He now believes this ultimately fueled a viral dynamic leading to “the continual chipping-away of trust” in a democracy which “depends on widely internalized acceptance of the legitimacy of rules, norms, and institutions.”
The most recent Edelman Trust Barometer (an international measure of citizens’ trust in government, business, media, and nongovernmental organizations) showed stable and competent autocracies (China and the United Arab Emirates) at the top of the list, while contentious democracies such as the United States, the United Kingdom, Spain, and South Korea scored near the bottom (albeit above Russia)…. Mark Zuckerberg may not have wished for any of that. But by rewiring everything in a headlong rush for growth — with a naive conception of human psychology, little understanding of the intricacy of institutions, and no concern for external costs imposed on society — Facebook, Twitter, YouTube, and a few other large platforms unwittingly dissolved the mortar of trust, belief in institutions, and shared stories that had held a large and diverse secular democracy together.

In the last 10 years, the article argues, the general public — at least in America — became “uniquely stupid.” And he’s not just speaking about the political right and left, but within both factions, “as well as within universities, companies, professional associations, museums, and even families.” The article quotes former CIA analyst Martin Gurri’s comment in 2019 that the digital revolution has highly fragmented the public into hostile shards that are “mostly people yelling at each other and living in bubbles of one sort or another.”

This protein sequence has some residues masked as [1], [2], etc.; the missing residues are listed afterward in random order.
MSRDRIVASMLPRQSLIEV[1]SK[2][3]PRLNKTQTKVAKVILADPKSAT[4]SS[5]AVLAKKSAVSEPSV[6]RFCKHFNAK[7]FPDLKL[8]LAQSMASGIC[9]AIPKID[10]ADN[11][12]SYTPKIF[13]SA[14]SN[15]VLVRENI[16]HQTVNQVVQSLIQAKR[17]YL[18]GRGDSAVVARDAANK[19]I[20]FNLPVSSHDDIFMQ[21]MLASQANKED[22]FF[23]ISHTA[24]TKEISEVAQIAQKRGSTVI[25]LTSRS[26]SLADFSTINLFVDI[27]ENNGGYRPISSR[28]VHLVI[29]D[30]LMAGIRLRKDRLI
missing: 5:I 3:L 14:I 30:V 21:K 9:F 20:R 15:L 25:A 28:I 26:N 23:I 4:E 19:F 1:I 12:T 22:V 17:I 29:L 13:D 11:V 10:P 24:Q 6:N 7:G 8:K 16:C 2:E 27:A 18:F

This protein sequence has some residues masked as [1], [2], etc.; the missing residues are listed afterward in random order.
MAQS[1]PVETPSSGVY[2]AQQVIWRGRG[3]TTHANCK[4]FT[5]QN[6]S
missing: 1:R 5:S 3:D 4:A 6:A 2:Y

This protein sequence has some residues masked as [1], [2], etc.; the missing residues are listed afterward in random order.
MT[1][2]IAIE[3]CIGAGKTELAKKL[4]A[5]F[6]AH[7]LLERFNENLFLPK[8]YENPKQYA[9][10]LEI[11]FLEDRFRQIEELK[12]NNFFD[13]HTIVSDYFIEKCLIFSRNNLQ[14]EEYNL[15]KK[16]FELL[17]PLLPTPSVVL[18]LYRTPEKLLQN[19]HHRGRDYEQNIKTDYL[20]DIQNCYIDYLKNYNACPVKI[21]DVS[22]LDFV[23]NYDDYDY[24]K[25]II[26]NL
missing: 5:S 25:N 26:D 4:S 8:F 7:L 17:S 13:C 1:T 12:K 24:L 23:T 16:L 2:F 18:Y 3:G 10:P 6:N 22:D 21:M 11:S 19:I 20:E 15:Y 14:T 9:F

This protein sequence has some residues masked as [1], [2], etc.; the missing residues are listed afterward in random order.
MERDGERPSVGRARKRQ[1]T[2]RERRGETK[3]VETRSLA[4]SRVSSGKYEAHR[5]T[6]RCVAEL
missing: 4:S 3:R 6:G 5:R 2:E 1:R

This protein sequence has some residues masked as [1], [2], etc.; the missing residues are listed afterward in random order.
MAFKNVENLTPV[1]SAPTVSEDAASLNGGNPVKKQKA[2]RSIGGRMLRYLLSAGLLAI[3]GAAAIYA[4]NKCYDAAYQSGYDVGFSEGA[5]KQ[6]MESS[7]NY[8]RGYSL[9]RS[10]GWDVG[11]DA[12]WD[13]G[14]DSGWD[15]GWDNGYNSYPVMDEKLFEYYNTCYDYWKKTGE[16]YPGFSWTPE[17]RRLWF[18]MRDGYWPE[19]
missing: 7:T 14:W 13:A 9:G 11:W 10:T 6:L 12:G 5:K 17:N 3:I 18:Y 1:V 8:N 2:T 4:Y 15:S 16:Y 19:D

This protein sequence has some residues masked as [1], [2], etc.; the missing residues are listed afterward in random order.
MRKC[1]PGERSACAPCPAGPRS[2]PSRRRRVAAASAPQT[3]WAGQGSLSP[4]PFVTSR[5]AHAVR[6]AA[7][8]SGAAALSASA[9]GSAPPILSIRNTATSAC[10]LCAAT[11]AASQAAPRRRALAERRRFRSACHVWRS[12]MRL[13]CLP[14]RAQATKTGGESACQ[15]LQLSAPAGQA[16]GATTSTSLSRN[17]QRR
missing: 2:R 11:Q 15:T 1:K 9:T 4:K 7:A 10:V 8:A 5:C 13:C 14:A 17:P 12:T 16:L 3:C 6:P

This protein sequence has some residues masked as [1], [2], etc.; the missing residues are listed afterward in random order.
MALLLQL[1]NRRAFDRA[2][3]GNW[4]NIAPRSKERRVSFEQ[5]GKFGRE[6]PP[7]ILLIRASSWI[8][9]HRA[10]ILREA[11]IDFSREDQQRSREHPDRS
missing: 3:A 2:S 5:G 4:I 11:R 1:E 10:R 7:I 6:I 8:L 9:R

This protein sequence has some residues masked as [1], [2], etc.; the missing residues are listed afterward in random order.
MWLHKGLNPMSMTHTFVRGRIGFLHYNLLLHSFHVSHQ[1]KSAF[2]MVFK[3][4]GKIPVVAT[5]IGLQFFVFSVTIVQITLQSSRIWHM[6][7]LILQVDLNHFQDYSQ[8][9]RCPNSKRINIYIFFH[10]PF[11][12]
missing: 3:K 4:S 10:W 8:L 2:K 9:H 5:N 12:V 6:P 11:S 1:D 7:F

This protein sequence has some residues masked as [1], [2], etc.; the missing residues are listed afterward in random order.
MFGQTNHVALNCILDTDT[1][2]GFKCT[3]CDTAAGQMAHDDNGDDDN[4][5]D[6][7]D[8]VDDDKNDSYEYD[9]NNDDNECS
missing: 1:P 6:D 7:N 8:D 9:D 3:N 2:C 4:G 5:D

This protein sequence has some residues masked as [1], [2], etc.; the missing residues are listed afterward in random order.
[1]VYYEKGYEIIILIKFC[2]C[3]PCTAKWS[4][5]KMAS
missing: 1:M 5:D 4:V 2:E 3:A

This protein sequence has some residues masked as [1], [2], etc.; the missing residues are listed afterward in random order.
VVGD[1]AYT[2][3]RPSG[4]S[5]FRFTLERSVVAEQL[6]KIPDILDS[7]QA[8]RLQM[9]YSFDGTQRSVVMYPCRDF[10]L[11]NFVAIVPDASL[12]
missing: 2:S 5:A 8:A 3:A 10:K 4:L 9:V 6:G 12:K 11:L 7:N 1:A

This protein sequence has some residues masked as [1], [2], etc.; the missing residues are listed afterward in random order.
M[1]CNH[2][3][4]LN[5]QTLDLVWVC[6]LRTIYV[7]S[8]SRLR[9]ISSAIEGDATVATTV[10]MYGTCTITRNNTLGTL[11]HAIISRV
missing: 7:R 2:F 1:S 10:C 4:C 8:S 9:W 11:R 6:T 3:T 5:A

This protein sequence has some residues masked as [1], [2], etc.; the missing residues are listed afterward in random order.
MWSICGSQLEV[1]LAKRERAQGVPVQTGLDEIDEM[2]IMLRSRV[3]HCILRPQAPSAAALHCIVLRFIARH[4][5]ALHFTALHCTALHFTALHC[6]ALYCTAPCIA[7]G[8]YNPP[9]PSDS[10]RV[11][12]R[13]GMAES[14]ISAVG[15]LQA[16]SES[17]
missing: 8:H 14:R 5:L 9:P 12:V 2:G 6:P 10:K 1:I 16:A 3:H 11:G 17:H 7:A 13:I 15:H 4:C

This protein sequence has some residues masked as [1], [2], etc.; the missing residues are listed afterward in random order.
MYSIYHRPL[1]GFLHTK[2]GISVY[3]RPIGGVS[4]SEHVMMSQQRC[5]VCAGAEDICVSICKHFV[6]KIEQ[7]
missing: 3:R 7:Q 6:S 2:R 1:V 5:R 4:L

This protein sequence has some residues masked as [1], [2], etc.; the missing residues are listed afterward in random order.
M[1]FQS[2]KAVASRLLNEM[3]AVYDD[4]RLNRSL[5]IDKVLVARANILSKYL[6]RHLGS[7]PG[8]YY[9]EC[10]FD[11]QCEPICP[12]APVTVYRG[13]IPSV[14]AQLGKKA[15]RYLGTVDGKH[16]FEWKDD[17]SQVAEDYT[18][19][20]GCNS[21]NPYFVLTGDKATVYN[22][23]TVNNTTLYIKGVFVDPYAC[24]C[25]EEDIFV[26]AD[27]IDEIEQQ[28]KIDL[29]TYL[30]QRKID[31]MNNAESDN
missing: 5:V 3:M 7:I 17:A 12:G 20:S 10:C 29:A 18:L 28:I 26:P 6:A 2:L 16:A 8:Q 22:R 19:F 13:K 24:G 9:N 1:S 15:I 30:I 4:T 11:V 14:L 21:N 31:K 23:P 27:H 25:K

The article concludes that by now U.S. politics has entered a phase where truth “cannot achieve widespread adherence” and thus “nothing really means anything anymore–at least not in a way that is durable and on which people widely agree.” It even contemplates the idea of “highly believable” disinformation generated by AI, possibly by geopolitical adversaries, ultimately evolving into what the research manager at the Stanford Internet Observatory has described as “an Information World War in which state actors, terrorists, and ideological extremists leverage the social infrastructure underpinning everyday life to sow discord and erode shared reality.”

Because of the Internet, ‘We Are All Cranks Now’

…from the characters of Dickens to Grandpa Simpson, recently it seems that the figure of the crank has dropped away from the public imagination. Now, this could be that the art of penning demented letters to metropolitan newspapers on a semi-regular basis may be dying out with the last generation of people to use lead toothpaste, but I don’t think that’s it. I think we’ve lost sight of them not because they went away, but because they became unremarkable. We are all cranks now.